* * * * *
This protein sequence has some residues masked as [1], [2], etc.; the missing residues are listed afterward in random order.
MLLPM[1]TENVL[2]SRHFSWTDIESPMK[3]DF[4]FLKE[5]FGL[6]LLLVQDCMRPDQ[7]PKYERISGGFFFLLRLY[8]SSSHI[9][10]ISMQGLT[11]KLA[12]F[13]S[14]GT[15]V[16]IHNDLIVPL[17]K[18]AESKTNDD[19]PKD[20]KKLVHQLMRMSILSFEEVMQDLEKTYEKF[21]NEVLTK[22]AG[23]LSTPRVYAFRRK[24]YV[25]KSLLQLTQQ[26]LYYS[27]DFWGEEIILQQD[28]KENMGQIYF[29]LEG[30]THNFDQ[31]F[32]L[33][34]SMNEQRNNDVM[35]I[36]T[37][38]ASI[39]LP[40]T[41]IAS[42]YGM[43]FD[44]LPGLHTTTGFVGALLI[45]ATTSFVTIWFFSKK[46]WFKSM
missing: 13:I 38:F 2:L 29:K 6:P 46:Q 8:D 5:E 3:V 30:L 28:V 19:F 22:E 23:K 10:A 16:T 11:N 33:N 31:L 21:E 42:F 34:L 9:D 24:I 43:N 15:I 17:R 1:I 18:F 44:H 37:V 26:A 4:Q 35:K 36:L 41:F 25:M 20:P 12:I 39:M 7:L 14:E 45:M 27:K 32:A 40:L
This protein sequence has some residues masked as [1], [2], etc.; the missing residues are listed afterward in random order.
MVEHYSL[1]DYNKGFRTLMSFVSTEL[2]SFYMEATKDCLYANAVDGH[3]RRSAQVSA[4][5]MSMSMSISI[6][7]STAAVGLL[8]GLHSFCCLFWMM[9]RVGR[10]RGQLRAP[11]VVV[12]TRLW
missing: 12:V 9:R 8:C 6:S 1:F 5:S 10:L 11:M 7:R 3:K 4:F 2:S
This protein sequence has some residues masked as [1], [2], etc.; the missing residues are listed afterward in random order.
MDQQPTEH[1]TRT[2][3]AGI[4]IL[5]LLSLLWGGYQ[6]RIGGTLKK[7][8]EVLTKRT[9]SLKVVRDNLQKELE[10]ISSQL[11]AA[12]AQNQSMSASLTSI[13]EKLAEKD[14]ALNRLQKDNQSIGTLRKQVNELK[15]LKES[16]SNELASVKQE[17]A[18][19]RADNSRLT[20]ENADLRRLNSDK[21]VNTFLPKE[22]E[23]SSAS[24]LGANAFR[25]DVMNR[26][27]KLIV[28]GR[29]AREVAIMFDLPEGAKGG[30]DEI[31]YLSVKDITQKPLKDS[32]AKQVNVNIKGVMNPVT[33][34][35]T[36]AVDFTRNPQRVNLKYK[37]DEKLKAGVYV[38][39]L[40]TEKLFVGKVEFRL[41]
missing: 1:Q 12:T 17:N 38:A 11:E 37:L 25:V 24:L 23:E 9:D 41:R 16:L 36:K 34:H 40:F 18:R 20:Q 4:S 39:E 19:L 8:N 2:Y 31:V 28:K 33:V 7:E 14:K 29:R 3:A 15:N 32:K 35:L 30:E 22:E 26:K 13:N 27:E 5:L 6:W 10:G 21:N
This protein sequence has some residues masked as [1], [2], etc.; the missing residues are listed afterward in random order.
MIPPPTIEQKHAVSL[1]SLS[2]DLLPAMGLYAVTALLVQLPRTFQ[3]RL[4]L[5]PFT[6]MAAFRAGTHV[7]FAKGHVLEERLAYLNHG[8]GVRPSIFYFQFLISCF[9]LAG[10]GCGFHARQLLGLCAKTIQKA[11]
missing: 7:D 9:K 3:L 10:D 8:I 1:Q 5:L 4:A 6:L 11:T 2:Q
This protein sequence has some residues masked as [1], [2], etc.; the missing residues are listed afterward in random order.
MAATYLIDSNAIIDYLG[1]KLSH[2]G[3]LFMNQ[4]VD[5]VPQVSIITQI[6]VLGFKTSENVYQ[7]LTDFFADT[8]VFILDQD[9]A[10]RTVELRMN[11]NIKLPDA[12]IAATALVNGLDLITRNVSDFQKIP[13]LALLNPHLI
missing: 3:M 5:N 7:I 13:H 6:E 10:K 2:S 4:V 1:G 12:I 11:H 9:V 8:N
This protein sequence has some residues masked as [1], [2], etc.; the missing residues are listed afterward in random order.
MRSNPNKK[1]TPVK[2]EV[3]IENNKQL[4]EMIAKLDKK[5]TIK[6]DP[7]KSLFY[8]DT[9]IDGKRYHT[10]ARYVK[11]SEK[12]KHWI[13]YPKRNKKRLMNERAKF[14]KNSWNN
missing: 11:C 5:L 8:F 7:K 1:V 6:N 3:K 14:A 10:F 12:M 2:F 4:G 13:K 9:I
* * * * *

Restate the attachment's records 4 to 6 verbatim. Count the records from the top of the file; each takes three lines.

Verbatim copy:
This protein sequence has some residues masked as [1], [2], etc.; the missing residues are listed afterward in random order.
MIPPPTIEQKHAVSL[1]SLS[2]DLLPAMGLYAVTALLVQLPRTFQ[3]RL[4]L[5]PFT[6]MAAFRAGTHV[7]FAKGHVLEERLAYLNHG[8]GVRPSIFYFQFLISCF[9]LAG[10]GCGFHARQLLGLCAKTIQKA[11]
missing: 7:D 9:K 3:L 10:D 8:I 1:Q 5:L 4:A 6:L 11:T 2:Q
This protein sequence has some residues masked as [1], [2], etc.; the missing residues are listed afterward in random order.
MAATYLIDSNAIIDYLG[1]KLSH[2]G[3]LFMNQ[4]VD[5]VPQVSIITQI[6]VLGFKTSENVYQ[7]LTDFFADT[8]VFILDQD[9]A[10]RTVELRMN[11]NIKLPDA[12]IAATALVNGLDLITRNVSDFQKIP[13]LALLNPHLI
missing: 3:M 5:N 7:I 13:H 6:E 10:K 2:S 4:V 1:G 12:I 11:H 9:V 8:N
This protein sequence has some residues masked as [1], [2], etc.; the missing residues are listed afterward in random order.
MRSNPNKK[1]TPVK[2]EV[3]IENNKQL[4]EMIAKLDKK[5]TIK[6]DP[7]KSLFY[8]DT[9]IDGKRYHT[10]ARYVK[11]SEK[12]KHWI[13]YPKRNKKRLMNERAKF[14]KNSWNN
missing: 11:C 5:L 8:F 7:K 1:V 6:N 3:K 14:A 10:F 12:M 2:F 4:G 13:K 9:I